Here’s the second quality. Now stick with me here. Verse 16.
She was beautiful. Now you say, that does not seem very spiritual. The young woman was very attractive in appearance. Well, I hear that, but if you pay attention in Genesis, every one of the matriarchs, Sarah, Rebekah, Rachel, are all noted for their beauty. Now you say, “Oh great, what am I supposed to do about that?” But notice, no pictures, no measurements of height or weight, nothing about the color of the eyes or the color of the hair, what the cheekbones look like, nothing about the cut of her dress. So we can be thankful. God tells us these were beautiful woman and here is what it looks like. If you really love God, you’ll look like this. It doesn’t tell us that. Now, every time I have stood in front of a church with a groom and the doors open and his bride comes down and he stands there slack-jawed, every time his eyes say, “She’s beautiful.” And rightly so. And wouldn’t you in just telling your own family story, you might think to say, “And she was a lovely woman, and she was beautiful.” There are many different ways for a woman to be lovely. Every woman I’ve ever known wants to be beautiful. That’s part of the way God has wired us, one of the reasons why Hollywood stories strike us. That’s the way we do. Why? Certain interest in dress or look or makeup or filters, all of that, there is something built in, a desire to be beautiful. And the Bible doesn’t say, “Well, shame on you. The Bible says, “Well, let’s talk about what really is beautiful.” And again, the New Testament is going to use the Old Testament and transpose us. How beautiful are the feet of those who bring good news. So, it’s the totality of Rebekah’s character that makes her lovely in addition to being a beautiful woman inside and out.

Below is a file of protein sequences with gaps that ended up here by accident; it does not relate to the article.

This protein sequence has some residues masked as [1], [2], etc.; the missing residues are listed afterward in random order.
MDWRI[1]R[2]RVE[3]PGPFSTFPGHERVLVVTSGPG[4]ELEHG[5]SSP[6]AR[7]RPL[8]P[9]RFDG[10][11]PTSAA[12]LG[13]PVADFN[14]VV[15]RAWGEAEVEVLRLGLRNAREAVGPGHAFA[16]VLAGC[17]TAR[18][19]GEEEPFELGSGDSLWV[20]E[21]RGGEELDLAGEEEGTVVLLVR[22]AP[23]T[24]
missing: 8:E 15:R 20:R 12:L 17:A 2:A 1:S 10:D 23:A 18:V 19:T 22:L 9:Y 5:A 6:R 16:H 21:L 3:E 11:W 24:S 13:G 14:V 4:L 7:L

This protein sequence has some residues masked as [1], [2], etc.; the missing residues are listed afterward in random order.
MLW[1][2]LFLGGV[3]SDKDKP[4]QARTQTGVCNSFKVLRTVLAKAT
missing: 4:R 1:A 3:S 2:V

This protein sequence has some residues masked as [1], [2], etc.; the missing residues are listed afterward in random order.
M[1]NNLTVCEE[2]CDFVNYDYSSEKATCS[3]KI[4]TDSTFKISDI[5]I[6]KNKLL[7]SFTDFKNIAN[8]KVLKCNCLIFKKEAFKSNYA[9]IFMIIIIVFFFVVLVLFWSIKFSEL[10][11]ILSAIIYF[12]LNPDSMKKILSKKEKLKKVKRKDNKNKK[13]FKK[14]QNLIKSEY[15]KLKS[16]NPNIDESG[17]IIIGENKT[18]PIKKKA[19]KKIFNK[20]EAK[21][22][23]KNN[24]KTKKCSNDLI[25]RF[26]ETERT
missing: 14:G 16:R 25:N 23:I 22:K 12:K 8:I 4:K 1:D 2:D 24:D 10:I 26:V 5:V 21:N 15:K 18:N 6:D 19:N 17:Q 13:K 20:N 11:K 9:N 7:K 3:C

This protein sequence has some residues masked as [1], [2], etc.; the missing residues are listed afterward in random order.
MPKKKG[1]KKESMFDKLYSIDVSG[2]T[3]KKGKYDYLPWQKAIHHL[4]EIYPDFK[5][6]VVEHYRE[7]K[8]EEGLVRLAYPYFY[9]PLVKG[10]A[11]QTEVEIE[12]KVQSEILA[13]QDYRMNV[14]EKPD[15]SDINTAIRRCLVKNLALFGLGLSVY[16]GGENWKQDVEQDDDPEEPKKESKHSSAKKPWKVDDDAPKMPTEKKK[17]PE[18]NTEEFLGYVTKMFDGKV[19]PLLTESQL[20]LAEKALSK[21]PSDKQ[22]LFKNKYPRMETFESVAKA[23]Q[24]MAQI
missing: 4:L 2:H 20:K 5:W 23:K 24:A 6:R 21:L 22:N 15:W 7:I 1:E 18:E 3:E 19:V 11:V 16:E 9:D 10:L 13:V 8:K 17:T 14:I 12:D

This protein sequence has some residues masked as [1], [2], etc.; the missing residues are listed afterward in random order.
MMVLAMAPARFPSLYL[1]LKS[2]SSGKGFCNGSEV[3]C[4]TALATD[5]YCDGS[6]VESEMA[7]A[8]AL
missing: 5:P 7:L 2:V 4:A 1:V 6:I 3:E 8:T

Here’s the third characteristic. And here, also, we will try to be careful. Verse 16.
“The young woman was very attractive in appearance.” And third quality, she was a virgin. “She was a maiden whom no man had known.” Now, this was important not only to establish her integrity but to ensure that any future offspring from Rebekah would surely be from Isaac, less she hadn’t been a virgin, and she goes on the trip and then she meets Isaac and she is pregnant and there is some controversy, “Well, whose baby really is this?” So, it’s important for her integrity and the integrity of the promised line.
So, let me make sure I say this carefully. Because whenever you talk about these sorts of things in scripture, and it is true for men and women. This is not just something that women and men you get to go and do whatever you want with your sex life. Of course not. This is for both men and women. God’s design is that the gift of sex is designed to be reserved for marriage. So, let me say a word, especially to any single people who say I know that, I see that, and that’s just not true of me anymore. Am I no longer the sort of Rebekah woman? Am I no longer the sort of man that God can be pleased with? Well, remember that the line of the Messiah includes women like Rahab, like Bathsheba. That is to say God does not put us on the shelf. He does not put us in the marital trash can, men and women, if we have sex before marriage. “If we confess our sins, he is faithful and just to forgive us our sins and to cleanse us from all unrighteousness.” So, don’t hear this as a requirement and you blew it and you get second best for the rest of your life.